Comment: This journal, the brainchild of longtime natural health publisher Karolyn Gazella, is effectively aggregating many of the leading organizations in the field. The only similar grouping is that of the participating organizations of the North American Research Conference on Complementary and Integrative Medicine. It remains to be seen how much Gazella and her editorial team will allow the publication to be used as a base for policy-related discussions and campaigns.


Corrections, plus UCSF-Osher research position, request for info on cost savings from integrative MD practices, SIO turnout

In the Integrator article on International CAM, South African actuary Heather McLeod was misrepresented as Heather McCloud. In addition, the acronym FCER (the now defunct Foundation for Chiropractic Education and Research) was inadvertently used in place of F4CP, the Foundation for Chiropractic Progress. Thanks to Chuck Simpson, DC for pointing that out.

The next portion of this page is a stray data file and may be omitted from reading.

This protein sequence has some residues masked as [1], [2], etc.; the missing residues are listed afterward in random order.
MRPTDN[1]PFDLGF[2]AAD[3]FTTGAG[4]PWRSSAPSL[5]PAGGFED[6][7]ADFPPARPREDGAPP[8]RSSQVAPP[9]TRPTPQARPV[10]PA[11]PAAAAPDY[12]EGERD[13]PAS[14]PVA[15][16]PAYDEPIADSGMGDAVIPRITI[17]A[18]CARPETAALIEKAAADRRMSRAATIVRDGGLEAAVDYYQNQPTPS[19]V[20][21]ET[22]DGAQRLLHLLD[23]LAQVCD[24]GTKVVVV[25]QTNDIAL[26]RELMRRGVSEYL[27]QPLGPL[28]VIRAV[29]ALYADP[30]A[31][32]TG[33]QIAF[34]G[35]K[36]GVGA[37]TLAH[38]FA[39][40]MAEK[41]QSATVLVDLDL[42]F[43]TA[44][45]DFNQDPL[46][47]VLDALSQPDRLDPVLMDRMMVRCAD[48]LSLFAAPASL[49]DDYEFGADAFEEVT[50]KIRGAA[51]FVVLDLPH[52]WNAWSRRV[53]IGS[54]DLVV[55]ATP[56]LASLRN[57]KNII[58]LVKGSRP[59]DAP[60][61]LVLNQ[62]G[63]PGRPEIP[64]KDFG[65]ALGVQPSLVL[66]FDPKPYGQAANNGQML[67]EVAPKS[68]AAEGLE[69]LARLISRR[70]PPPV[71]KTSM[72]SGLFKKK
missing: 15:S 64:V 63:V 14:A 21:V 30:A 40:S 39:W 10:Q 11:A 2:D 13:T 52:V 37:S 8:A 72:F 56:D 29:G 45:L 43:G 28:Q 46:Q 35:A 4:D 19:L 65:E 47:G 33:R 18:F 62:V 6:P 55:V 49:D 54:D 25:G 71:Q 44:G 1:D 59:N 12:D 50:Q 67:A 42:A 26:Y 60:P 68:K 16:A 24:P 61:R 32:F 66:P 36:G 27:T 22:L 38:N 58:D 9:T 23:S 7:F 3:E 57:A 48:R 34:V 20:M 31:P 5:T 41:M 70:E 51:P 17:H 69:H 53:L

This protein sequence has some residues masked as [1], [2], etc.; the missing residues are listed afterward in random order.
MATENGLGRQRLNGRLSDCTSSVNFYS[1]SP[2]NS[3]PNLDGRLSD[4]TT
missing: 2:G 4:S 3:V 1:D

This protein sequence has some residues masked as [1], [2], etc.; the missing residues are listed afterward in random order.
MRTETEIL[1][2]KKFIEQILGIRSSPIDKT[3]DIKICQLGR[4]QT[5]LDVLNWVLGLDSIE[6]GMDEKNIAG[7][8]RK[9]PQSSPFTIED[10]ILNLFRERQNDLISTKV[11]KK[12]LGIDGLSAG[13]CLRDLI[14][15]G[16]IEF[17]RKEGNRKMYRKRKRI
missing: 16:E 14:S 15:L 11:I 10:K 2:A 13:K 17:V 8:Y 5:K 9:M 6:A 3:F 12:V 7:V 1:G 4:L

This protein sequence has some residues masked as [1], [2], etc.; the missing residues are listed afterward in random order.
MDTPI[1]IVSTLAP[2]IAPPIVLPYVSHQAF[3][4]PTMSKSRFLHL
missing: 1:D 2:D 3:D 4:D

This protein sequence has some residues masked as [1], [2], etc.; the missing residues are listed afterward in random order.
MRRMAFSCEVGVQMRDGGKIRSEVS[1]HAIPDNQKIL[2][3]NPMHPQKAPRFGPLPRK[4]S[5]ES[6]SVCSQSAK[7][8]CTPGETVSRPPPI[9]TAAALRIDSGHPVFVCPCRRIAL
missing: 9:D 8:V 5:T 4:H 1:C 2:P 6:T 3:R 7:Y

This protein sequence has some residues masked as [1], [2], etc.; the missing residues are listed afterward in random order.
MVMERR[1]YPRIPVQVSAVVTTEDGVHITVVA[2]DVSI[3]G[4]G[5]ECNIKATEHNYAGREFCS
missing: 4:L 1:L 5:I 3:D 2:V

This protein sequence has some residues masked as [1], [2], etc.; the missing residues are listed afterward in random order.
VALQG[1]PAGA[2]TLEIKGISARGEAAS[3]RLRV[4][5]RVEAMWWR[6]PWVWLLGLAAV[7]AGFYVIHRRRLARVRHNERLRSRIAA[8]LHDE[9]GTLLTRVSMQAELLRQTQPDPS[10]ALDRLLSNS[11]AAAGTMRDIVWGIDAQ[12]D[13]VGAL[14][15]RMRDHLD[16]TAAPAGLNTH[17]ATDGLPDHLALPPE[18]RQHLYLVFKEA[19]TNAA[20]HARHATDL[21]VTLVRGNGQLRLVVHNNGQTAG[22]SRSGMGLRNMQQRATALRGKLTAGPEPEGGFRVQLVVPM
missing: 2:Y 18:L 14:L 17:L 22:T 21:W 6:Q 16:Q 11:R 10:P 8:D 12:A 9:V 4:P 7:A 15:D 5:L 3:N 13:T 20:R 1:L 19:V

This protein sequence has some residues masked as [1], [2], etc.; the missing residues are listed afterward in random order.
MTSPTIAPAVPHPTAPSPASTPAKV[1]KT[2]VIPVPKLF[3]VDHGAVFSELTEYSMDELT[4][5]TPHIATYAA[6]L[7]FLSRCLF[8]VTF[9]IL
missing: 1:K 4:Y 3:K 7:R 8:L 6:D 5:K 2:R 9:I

Postdoctoral research fellowship opportunity: The UCSF Osher Center for Integrative Medicine is recruiting for its post-doctoral Training program, a 3-yr. program in clinical research in CAM and integrative medicine, with access to training in related basic science methods, and the opportunity for fellows to conduct their own research. Detailed information at:

Information sought: Chris Skisak, PhD, president of Corporate Health Management Solutions is seeking information on "a seminal paper or two that discuss improved health outcomes and even perhaps financial outcomes resulting from physicians providing a combination of allopathic practices and integrative practices when compared to allopathic medicine alone?" The information is for Houston’s Wellness Conference, January 14-16, 2010.

Miscellaneous The Society for Integrative Oncology (SIO) drew 300 participants from 19 countries on 6 continents, according to new SIO president Donald Abrams, MD ...